Hon. Larry Anthony, Chairman
With the Federal Election only two weeks away, voting starts this Monday with pre-poll. Combine this with a record number of postal vote application received by the AEC (potentially up to 1.7 million), it could mean that up to 50 percent of eligible voters will have cast their ballot before Election Day.
The sales pitch and messaging from all the political parties will now hit real time as they seek your vote or your preferences.
Opinion polling can be misleading on who will form government. News poll has the two-party preferred vote at LNP 47% v 53% to ALP. This gap has been consistent for months suggesting a resounding victory to Anthony Albanese. But is this the case?
It’s the actual votes cast in the marginal seats and who can reach the magical 76 seats in the House of Reps that counts.
And this is where it gets complicated. City versus country, state versus state, inner urban versus outer suburbs; even before you factor in the policy issues, the political parties, or the personalities of the leaders.
With two weeks to go and voting starting on Monday, be prepared for a barrage of political advertising made up of political commitments geared to fear or to hope or to totally confuse.
Current trends and political wisdom suggest that the ALP should win with a comfortable majority.
But this is not reality. The Coalition’s sandbagging of regional seats in Queensland seems to be holding and the LNP is on an offensive strategy in outer metro capital city seats, the Northern Territory and traditional ALP blue collar seats in the Hunter Valley in NSW.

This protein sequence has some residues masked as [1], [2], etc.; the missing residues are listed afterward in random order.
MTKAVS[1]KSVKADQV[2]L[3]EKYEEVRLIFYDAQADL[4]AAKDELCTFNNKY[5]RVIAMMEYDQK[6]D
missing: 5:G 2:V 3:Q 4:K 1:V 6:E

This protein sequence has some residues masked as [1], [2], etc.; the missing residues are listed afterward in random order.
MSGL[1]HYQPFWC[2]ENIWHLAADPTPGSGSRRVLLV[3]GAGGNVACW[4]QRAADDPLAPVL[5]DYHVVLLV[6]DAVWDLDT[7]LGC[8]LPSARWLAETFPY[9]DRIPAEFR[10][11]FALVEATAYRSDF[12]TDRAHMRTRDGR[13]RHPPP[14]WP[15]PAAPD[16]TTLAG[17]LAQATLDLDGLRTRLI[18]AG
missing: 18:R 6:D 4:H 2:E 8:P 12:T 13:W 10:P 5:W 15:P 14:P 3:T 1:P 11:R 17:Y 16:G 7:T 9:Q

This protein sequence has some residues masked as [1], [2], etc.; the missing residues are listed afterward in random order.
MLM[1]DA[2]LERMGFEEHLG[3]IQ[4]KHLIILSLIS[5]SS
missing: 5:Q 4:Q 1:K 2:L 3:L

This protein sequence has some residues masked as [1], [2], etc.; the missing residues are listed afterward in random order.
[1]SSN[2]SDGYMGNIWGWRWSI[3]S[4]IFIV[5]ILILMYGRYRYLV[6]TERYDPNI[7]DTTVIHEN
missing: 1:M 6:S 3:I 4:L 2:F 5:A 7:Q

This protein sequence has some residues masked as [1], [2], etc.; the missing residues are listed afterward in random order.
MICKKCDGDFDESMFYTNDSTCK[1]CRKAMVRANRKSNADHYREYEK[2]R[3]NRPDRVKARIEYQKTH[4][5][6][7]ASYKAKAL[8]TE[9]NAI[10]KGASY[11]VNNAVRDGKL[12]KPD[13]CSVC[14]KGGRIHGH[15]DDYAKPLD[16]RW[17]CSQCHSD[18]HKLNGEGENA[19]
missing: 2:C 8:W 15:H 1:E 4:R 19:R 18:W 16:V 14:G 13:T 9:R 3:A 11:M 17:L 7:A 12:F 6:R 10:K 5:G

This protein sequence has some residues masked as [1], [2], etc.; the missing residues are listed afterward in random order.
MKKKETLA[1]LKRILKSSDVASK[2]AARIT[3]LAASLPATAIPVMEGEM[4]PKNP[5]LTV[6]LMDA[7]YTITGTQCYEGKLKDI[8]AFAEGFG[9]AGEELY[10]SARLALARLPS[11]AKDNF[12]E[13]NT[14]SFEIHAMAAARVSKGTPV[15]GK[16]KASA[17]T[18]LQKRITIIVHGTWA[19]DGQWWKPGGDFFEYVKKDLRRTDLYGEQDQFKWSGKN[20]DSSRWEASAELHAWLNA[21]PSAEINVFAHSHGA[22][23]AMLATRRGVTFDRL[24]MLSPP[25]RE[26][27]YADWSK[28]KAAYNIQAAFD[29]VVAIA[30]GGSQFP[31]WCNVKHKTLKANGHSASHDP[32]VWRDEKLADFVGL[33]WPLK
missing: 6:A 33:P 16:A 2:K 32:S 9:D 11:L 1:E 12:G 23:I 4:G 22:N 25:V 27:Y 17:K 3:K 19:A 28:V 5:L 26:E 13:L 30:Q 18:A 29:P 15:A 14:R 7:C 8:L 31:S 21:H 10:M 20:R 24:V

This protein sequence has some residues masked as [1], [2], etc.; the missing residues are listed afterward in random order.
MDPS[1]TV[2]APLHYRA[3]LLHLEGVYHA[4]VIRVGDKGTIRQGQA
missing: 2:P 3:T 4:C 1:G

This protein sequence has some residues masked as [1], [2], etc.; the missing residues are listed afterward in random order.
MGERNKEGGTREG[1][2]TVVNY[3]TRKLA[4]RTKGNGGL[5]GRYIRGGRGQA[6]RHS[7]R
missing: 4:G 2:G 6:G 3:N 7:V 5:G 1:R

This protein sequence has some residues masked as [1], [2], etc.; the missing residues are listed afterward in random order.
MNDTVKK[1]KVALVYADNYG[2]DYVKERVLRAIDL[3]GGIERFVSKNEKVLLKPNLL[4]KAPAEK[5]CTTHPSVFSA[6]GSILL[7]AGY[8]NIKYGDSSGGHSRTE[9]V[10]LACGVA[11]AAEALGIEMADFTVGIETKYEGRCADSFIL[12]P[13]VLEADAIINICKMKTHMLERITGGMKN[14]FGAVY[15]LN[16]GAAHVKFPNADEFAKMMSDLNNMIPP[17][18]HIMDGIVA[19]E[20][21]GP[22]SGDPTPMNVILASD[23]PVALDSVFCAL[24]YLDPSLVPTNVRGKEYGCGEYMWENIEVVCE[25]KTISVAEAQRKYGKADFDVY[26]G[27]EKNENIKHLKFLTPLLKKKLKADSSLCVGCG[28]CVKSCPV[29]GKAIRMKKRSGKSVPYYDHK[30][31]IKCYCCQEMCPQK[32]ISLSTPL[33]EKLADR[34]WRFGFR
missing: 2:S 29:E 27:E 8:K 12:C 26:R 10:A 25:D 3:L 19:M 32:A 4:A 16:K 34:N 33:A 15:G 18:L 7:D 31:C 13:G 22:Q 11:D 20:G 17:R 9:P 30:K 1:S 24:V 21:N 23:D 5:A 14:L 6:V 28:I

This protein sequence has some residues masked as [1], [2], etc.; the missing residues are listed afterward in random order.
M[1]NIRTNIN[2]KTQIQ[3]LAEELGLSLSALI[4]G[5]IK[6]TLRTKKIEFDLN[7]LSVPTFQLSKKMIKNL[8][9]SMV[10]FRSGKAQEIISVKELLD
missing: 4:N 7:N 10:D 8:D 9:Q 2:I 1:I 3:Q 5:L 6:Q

Conversely, the ALP needs to win 7 seats outright to form a majority Government. Fortuitously, the ALP has had a head start, picking up an additional seat created in Victoria at the expense of the Liberal Party losing a seat because of population redistribution in Western Australia.
Combine this with the probability of the ALP picking up two to three seats in the West off the WA Liberals and a pick-up of one of two seats in South Australia, Anthony Albanese is in striking distance but falls short of the magical 76 seats.
In Victoria and NSW, wins for the ALP may be offset by losses in the seats of Gilmore, Hunter and perhaps a western suburb seat in outer Melbourne and Sydney.
However, the pathway for Labor is more probable as Simon Holmes a Court’s Climate 200 candidates have the Liberal Party on the ropes in four to five seats in inner Melbourne Sydney and possibly Brisbane.
Climate 200’s mission is to take out the moderate Liberal male MPs, including Treasurer Josh Frydenberg, by running well-resourced female candidates on the single issue of climate change.
Recent polling indicates that the Coalition Government will lose two to three members to the Teal candidates who are most likely to support a minority ALP Government.
So, even if the ALP falls short on the merry-go-round of marginal seats, the pathway to the Treasury bench is much easier for Albanese.
The curve balls of this campaign, such as China’s interests in the Solomon Islands and the interest rate rise, has neutralised the Government’s natural advantage on national security and who is better to manage the economy.
By the same token, the ALP’s small target strategy and Albanese’s constant gaffs on the campaign trail have not enthused the Labor base.
What is true is that both major political parties are only polling a primary vote of around 34-36%, which is way short of the 41% primary vote reached by the Morrison miracle election in 2019. All political advertising is focused on the 30% of voters who are either undecided or disengaged as their ballot will determine the result. Preference flow will be key to victory!
Votes cast to minor parties such as the Greens, One Nation, UAP and Climate 200 and where their preferences end up, either ALP or LNP, will decide whether Scott Morrison or Anthony Albanese becomes Prime Minister.